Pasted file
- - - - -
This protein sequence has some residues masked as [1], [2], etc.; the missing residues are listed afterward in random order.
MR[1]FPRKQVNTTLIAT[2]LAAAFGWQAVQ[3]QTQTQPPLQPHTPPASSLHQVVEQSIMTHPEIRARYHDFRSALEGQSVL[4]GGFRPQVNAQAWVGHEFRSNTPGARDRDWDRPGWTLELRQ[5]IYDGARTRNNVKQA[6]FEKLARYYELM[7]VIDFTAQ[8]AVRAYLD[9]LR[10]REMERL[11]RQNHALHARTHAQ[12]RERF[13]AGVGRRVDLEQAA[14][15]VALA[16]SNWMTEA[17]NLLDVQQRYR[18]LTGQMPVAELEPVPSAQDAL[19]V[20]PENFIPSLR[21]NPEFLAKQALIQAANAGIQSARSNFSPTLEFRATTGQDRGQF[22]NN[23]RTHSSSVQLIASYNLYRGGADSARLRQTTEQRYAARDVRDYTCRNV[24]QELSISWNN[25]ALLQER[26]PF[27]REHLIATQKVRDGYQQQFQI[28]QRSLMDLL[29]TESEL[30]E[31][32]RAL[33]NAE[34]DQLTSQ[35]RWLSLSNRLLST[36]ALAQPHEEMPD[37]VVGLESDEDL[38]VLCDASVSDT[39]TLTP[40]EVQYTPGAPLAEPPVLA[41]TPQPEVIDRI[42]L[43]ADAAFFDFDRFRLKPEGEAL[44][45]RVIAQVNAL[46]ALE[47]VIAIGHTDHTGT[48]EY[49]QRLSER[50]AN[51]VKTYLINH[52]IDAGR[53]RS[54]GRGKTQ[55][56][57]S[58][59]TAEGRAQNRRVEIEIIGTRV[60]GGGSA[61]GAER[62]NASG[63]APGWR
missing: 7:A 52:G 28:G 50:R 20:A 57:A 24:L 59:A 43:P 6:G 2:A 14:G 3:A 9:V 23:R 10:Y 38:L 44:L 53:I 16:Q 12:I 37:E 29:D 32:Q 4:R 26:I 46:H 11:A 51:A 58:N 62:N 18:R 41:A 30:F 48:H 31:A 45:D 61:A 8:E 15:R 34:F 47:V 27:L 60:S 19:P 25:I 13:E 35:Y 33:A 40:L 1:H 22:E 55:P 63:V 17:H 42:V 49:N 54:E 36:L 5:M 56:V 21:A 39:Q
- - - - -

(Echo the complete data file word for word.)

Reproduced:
This protein sequence has some residues masked as [1], [2], etc.; the missing residues are listed afterward in random order.
MR[1]FPRKQVNTTLIAT[2]LAAAFGWQAVQ[3]QTQTQPPLQPHTPPASSLHQVVEQSIMTHPEIRARYHDFRSALEGQSVL[4]GGFRPQVNAQAWVGHEFRSNTPGARDRDWDRPGWTLELRQ[5]IYDGARTRNNVKQA[6]FEKLARYYELM[7]VIDFTAQ[8]AVRAYLD[9]LR[10]REMERL[11]RQNHALHARTHAQ[12]RERF[13]AGVGRRVDLEQAA[14][15]VALA[16]SNWMTEA[17]NLLDVQQRYR[18]LTGQMPVAELEPVPSAQDAL[19]V[20]PENFIPSLR[21]NPEFLAKQALIQAANAGIQSARSNFSPTLEFRATTGQDRGQF[22]NN[23]RTHSSSVQLIASYNLYRGGADSARLRQTTEQRYAARDVRDYTCRNV[24]QELSISWNN[25]ALLQER[26]PF[27]REHLIATQKVRDGYQQQFQI[28]QRSLMDLL[29]TESEL[30]E[31][32]RAL[33]NAE[34]DQLTSQ[35]RWLSLSNRLLST[36]ALAQPHEEMPD[37]VVGLESDEDL[38]VLCDASVSDT[39]TLTP[40]EVQYTPGAPLAEPPVLA[41]TPQPEVIDRI[42]L[43]ADAAFFDFDRFRLKPEGEAL[44][45]RVIAQVNAL[46]ALE[47]VIAIGHTDHTGT[48]EY[49]QRLSER[50]AN[51]VKTYLINH[52]IDAGR[53]RS[54]GRGKTQ[55][56][57]S[58][59]TAEGRAQNRRVEIEIIGTRV[60]GGGSA[61]GAER[62]NASG[63]APGWR
missing: 7:A 52:G 28:G 50:R 20:A 57:A 24:L 59:A 43:P 6:G 2:A 14:G 3:A 9:V 23:R 10:Y 38:L 44:L 53:I 16:Q 12:I 37:E 29:D 32:Q 4:R 26:I 46:H 11:A 51:A 58:N 62:N 18:R 41:A 30:F 48:H 31:A 45:D 61:A 8:E 15:R 34:F 47:V 27:L 60:S 19:P 25:I 13:E 35:Y 33:A 40:L 1:H 22:E 55:P 63:V 17:H 42:V 49:N 54:E 36:L 5:M 56:V 21:A 39:Q